Refugees [a research specialty of Sude’s] are not the issue. Refugees want to start over—to have a better life. Terrorists sometimes hide among refugees: that’s a different issue.
What else is known?
We know, for example, from looking at the ISIS material on the internet, that they’re training kids from an early age in a way that’s reminiscent of the Hitler Youth.
Should we, the American public—shaken by Orlando—nonetheless be reassured by improved efforts to detect and prevent terrorism?
Well, yes. The intelligence community works faster now [than before 9/11], and there are exponentially more analysts in all the government agencies across the board, and there’s better coordination among them. And disaster preparedness is better. And the perpetrators of these attacks are caught much more quickly. So all of that has improved. But the difficulty of being an analyst—how you put it all together and connect the dots, especially given the larger volume of information—that hasn’t changed.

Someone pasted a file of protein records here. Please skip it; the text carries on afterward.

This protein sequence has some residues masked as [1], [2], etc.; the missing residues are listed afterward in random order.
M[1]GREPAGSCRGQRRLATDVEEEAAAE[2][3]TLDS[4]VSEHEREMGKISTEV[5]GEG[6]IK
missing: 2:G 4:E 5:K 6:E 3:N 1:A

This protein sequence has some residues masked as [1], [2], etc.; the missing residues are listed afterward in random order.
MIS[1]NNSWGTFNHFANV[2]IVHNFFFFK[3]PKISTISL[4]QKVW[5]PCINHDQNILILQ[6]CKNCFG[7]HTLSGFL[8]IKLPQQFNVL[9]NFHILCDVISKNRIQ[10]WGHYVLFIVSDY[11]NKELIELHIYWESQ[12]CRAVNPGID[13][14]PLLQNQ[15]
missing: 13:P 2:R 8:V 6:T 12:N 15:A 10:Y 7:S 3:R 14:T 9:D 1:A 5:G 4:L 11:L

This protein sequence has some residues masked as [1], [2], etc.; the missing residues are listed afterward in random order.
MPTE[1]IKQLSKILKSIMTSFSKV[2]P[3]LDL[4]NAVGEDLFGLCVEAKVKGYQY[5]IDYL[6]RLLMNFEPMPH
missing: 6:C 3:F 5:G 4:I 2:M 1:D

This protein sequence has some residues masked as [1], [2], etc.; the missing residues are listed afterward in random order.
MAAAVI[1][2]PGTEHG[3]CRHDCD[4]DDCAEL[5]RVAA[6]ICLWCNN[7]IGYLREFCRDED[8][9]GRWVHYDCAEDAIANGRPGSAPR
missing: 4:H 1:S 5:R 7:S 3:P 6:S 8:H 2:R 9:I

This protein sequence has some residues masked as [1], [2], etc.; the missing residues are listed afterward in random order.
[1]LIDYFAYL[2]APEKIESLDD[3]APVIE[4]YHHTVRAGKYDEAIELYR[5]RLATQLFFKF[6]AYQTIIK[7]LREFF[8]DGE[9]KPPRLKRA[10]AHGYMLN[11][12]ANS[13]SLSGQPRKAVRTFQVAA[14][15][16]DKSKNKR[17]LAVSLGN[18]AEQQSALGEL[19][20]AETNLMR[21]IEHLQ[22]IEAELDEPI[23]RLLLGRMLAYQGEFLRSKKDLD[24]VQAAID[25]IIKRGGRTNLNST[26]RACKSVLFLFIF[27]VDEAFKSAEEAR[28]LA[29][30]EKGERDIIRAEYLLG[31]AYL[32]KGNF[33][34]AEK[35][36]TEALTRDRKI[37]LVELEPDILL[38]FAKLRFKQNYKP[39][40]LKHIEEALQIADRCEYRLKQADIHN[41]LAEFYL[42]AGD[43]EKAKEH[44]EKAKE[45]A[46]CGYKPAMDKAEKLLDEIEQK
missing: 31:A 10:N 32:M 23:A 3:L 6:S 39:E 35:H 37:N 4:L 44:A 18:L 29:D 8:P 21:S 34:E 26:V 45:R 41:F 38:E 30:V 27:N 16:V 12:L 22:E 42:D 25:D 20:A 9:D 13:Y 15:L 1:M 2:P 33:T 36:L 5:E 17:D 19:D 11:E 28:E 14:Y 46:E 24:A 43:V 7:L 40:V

Back to Orlando, with all things we found out right after—Mateen’s three separate questionings by the FBI, his violence against his wife, his history of emotional turbulence and his disciplinary problems in school, his apparent vocal approval of 9/11, and his vigorous but fruitless efforts to obtain high-level body armor, which caused suspicion by a gun store owner—many in the public wonder: Why weren’t those enough red flags to have apprehended him?
Hindsight is always hindsight. You can be good at predicting on the macro level—ISIS is going to do, or provoke, more attacks—but we need more information to predict micro behavior. Without that detail, it’s not actionable by law enforcement. You can’t ask people to start knocking on doors unless they have more—you can’t do that legally. People in our country have rights. And in the Orlando case, there was missing information: For one thing, as I understand it from media reports, [Mateen’s] name wasn’t known by the gun store owner who made the call [about the suspicious body armor request].